Needing to catch up, Official Co-Writer of DCWD CC and I decided to hit up one of DC's newer restaurants, Mintwood Place.
If taken from the outside, you'd be hardpressed to think Mintwood Place was anything but a modern-decorated restaurant. A fairly large patio of fire engine red tables and chairs sit out front, their straight lines mimicking the large modern windows and austere black and white logo of the restaurant; the outside facade looks like the inside of Art and Soul.
This however belies the interior decor, which would easily be confused with an upscale country western bar; indeed a steady stream of Punch Brothers style folk music plays overhead. The dominant color is that of maple syrup, garnered from the steady finished and unfinished plank wood that abounds, accented by chocolate brown leather booths. The feel of things is old and rustic, with intentionally cracked beige paint on the walls, worn down wood paneling, and flaking mirror edges, interrupted by the occasional cog wheel or old piece of machinery.
A row of central booths splits the main dining area from the bar section, the former a row of fours, then a section of twos in the back, with a line of half booths lining the far right wall. The latter is a saloon style bar, with a few high top tables in the bar area leading to the kitchen counter in the back; with its slight opening, you can't help but get hit with perhaps one of the more striking, welcoming aromas of delicious food that we've ever experienced in the city.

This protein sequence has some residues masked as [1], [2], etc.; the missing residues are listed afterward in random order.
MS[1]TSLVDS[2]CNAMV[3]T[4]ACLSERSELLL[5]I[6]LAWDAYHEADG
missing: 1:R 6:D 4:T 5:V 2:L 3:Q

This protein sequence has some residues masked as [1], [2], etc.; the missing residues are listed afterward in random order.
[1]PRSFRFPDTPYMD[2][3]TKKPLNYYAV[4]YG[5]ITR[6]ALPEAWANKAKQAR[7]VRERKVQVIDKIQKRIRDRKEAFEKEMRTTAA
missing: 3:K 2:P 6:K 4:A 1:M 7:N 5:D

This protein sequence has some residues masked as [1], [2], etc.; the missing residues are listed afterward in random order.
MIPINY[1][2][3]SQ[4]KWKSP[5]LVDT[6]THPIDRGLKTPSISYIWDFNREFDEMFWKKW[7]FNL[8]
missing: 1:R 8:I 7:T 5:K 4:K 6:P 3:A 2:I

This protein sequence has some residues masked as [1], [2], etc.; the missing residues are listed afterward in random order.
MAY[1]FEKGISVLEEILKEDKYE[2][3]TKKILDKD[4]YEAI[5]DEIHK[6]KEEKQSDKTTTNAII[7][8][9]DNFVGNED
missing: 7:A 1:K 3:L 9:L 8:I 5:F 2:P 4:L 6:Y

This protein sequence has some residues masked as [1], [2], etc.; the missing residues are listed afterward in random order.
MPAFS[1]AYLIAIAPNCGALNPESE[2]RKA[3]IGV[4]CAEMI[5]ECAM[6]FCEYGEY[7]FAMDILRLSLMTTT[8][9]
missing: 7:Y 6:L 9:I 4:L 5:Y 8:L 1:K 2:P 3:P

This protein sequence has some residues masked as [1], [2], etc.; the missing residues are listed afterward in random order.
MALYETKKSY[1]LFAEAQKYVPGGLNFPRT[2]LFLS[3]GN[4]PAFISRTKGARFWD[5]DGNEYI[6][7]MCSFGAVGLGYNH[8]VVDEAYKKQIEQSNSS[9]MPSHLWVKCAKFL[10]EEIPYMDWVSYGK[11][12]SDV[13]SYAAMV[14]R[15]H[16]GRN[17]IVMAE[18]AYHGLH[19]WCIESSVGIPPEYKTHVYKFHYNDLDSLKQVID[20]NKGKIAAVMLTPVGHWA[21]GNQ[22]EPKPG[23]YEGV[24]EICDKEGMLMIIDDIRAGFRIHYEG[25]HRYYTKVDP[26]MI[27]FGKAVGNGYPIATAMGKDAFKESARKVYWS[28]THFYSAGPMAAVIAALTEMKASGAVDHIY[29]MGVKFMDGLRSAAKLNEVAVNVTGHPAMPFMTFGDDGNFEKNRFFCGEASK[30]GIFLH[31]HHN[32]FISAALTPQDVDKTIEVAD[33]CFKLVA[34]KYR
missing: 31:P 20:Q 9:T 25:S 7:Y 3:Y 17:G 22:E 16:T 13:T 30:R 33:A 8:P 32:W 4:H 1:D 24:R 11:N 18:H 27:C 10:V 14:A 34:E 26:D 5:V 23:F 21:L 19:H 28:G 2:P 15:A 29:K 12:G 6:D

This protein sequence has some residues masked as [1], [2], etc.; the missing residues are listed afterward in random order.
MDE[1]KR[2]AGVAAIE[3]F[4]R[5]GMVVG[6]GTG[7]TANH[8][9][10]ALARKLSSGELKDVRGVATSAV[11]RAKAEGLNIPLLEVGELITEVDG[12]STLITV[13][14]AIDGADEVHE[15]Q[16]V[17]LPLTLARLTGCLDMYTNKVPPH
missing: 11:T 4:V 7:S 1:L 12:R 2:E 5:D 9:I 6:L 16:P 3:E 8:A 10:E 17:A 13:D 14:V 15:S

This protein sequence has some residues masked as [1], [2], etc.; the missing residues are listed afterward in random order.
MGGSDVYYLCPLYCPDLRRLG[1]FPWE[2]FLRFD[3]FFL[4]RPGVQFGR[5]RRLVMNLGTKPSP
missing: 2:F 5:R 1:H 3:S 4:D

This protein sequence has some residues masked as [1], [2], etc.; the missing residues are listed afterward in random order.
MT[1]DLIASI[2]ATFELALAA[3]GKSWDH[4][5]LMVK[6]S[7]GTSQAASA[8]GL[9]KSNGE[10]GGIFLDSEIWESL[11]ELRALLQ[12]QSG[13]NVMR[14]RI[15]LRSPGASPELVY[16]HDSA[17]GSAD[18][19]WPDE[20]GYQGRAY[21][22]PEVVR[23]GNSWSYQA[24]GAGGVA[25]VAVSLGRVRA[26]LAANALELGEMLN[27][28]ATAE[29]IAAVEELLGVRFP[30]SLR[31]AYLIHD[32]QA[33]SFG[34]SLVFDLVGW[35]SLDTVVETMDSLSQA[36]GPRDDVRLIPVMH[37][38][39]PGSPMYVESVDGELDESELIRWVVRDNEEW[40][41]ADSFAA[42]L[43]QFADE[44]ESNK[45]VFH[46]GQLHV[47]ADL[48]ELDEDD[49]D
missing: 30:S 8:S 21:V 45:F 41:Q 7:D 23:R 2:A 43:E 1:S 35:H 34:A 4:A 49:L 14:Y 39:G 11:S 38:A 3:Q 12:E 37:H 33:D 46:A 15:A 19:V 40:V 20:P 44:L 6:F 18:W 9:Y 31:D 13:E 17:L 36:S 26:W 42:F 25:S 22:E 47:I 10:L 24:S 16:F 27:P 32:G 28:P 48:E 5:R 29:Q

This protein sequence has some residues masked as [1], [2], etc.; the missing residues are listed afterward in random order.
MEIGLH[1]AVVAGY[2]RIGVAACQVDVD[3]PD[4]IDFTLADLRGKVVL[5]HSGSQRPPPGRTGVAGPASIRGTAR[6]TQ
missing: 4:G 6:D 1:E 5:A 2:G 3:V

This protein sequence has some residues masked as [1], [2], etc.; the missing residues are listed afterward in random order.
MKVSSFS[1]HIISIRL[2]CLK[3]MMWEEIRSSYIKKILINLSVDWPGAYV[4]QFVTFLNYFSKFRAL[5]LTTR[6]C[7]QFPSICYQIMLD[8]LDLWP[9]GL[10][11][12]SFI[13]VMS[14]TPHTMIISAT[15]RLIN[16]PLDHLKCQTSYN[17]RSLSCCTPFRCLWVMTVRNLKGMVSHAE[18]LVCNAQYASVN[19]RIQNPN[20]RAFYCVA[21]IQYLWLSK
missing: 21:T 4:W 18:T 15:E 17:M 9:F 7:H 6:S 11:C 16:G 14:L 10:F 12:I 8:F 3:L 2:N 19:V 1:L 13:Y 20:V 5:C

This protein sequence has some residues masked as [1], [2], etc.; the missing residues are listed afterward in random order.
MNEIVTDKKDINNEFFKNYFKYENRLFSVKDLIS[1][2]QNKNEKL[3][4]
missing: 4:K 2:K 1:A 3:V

Intent on trying just about everything, we started each with a drink. Mine, a Colonel Bartlett Rickey (gin, pear wine, cucumber, lime), fell a little flat and mild, whereas CC's Farmer Pimm (Pimm's no 1, Art in the Age snap liqueur, spicy ginger ale, cucumber, lemon) was a beautiful sharp mix of a drink. Soft enough for the summertime but with enough punch to make you take notice, the Farmer Pimm had a pleasant taste like molasses or gingersnap with a kick from the carbonation.
On this trip, I felt particularly hungry and the aroma was indeed intoxicating, so we probably overordered. The first three dishes to come out all fell within a similar spectrum. First, the maple pork cracklins were
good, but lacked the advertised maple flavoring. Their remoulade was a good dash of piquant, and as a snack,
they were decent. As a whole appetizer, they seemed too one-note. Had
they more strongly delivered on their promise of maple, it might have
well been different.
The much ballyhooed escargot hush puppies featured a similar issue, namely that they were solid, but nothing noteworthy. Delivered with a house remoulade
sauce, I regret to say that they weren't phenomenal, but rather tasted
like very good, more bitter regular hush puppies; had the snail been
more present in the dish (either through smaller hush puppies or more
than one snail per piece), the truly fun combination of flavors would
have been more ever-present. Instead, the delightfully chewy and
substantially flavored snail was more like a surprise wonder than the
centerpiece of the dish.
Yet, the arrival of the frogs legs with romesco seemed to signal the forthcoming change in the meal. The dish itself was good-though-not-great, with the frog favorably comparable to a stringier and more interesting chicken. Served atop small sauce discs of black bean and polenta, the frog legs were a good mild vehicle for the three sauces, mixing to form an interesting flavor profile.